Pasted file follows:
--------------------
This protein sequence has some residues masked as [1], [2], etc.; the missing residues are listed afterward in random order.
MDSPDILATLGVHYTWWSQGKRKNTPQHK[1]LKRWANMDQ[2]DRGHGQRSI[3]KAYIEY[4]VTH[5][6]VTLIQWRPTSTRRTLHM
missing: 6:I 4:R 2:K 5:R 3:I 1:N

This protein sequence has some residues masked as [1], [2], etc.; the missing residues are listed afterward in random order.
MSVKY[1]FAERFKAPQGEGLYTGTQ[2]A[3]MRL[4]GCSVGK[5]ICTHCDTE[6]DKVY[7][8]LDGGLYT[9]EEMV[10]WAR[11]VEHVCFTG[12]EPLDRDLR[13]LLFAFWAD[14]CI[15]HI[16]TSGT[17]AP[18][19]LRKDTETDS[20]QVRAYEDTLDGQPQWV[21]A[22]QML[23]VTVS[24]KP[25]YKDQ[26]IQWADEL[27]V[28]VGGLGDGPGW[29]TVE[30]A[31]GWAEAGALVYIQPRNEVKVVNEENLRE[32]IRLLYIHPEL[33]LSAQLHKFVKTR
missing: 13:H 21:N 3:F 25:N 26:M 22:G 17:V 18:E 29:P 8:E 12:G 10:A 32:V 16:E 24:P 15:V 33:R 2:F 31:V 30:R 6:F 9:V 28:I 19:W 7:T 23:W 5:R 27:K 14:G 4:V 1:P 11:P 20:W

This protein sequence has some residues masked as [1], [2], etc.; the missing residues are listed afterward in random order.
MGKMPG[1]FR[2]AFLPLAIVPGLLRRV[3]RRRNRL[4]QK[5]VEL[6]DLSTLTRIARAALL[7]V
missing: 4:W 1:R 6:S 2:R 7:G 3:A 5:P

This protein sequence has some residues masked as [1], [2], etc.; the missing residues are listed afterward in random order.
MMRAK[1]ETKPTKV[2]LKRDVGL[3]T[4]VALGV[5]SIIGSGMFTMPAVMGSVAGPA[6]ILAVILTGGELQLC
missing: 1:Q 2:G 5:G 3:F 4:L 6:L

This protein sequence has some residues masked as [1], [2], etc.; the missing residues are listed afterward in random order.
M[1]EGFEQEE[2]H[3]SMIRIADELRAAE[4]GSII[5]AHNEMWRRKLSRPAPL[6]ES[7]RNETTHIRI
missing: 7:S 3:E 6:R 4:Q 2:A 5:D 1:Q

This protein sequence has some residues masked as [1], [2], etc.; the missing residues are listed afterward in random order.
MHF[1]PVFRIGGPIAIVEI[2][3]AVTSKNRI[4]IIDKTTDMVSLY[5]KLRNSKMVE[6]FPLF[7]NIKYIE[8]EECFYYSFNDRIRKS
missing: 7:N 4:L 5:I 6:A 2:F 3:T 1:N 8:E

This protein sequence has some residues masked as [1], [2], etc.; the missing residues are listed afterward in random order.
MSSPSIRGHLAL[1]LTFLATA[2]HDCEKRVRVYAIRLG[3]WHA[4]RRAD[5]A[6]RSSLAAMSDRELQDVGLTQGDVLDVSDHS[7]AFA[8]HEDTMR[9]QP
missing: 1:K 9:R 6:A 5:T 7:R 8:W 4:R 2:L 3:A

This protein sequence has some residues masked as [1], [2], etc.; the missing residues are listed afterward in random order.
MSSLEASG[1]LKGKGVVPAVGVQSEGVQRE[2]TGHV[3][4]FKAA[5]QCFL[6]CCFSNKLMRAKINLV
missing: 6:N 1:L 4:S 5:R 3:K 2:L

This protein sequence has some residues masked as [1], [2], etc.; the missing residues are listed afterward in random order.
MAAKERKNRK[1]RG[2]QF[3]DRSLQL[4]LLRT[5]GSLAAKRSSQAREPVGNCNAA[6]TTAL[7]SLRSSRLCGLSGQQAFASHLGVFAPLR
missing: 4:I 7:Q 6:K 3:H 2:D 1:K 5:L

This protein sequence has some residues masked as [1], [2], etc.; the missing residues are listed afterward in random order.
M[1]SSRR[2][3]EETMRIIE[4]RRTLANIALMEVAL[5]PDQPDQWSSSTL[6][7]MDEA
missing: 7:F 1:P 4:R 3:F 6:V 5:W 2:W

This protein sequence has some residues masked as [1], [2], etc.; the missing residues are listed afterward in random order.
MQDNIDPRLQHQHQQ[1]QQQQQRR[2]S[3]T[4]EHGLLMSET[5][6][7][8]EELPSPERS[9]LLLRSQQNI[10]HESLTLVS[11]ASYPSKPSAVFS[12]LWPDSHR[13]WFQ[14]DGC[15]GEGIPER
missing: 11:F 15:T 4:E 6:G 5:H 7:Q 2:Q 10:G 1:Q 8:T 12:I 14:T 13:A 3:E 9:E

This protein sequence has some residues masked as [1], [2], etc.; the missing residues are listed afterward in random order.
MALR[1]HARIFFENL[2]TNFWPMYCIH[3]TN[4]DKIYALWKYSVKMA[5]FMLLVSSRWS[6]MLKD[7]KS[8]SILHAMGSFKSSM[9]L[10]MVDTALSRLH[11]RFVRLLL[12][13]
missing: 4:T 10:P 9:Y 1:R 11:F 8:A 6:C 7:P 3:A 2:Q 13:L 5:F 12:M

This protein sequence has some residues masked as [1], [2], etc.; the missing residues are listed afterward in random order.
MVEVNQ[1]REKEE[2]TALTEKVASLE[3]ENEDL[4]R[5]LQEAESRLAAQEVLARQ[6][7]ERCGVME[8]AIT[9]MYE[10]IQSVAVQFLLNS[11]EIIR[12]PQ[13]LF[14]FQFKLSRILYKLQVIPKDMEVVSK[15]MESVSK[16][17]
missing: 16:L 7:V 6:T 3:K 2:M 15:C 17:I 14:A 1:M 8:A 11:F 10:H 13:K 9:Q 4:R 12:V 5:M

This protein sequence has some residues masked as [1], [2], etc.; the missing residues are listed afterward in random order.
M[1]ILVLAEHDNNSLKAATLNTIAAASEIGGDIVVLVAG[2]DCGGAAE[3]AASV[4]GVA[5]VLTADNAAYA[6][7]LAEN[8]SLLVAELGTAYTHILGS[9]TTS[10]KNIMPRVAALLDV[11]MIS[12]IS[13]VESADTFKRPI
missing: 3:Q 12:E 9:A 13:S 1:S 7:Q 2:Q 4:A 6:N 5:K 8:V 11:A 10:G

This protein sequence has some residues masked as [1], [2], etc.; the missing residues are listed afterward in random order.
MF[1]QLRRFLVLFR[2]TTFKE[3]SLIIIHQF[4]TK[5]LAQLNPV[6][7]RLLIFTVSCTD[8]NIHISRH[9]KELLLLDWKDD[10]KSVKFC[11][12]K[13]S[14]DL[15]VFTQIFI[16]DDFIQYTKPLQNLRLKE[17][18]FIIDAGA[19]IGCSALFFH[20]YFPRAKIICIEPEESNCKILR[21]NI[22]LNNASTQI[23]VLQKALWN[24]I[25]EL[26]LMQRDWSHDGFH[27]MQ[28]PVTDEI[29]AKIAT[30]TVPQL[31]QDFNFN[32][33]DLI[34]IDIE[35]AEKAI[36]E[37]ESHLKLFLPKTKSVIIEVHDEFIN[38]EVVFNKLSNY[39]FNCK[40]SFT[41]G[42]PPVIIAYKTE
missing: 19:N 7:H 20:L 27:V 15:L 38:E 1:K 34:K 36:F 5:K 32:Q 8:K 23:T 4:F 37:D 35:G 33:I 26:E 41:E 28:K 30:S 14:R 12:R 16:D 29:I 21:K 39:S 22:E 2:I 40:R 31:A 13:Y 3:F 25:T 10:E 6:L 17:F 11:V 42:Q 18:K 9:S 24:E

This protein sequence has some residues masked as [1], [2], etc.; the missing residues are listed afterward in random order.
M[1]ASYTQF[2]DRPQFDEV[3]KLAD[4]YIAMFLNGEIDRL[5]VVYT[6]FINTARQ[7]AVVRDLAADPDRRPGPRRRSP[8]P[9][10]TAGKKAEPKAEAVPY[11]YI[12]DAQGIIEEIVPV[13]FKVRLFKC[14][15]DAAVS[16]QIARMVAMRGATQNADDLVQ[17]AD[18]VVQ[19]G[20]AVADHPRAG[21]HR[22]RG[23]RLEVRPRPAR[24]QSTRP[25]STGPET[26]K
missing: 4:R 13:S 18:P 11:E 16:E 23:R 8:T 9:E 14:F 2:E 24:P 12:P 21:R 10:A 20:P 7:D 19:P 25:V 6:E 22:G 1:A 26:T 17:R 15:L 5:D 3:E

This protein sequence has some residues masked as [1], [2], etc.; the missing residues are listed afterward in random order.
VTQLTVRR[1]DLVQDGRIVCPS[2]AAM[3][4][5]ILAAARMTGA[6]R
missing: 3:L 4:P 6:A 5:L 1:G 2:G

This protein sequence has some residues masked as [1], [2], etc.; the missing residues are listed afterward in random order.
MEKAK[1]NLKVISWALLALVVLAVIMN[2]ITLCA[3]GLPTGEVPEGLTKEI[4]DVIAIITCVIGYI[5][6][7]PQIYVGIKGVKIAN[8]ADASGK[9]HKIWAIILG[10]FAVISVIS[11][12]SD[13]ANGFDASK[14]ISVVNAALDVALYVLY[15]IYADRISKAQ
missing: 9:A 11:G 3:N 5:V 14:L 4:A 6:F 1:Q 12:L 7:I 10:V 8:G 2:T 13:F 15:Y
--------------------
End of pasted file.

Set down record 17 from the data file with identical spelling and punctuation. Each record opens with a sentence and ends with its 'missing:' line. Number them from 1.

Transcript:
This protein sequence has some residues masked as [1], [2], etc.; the missing residues are listed afterward in random order.
VTQLTVRR[1]DLVQDGRIVCPS[2]AAM[3][4][5]ILAAARMTGA[6]R
missing: 3:L 4:P 6:A 5:L 1:G 2:G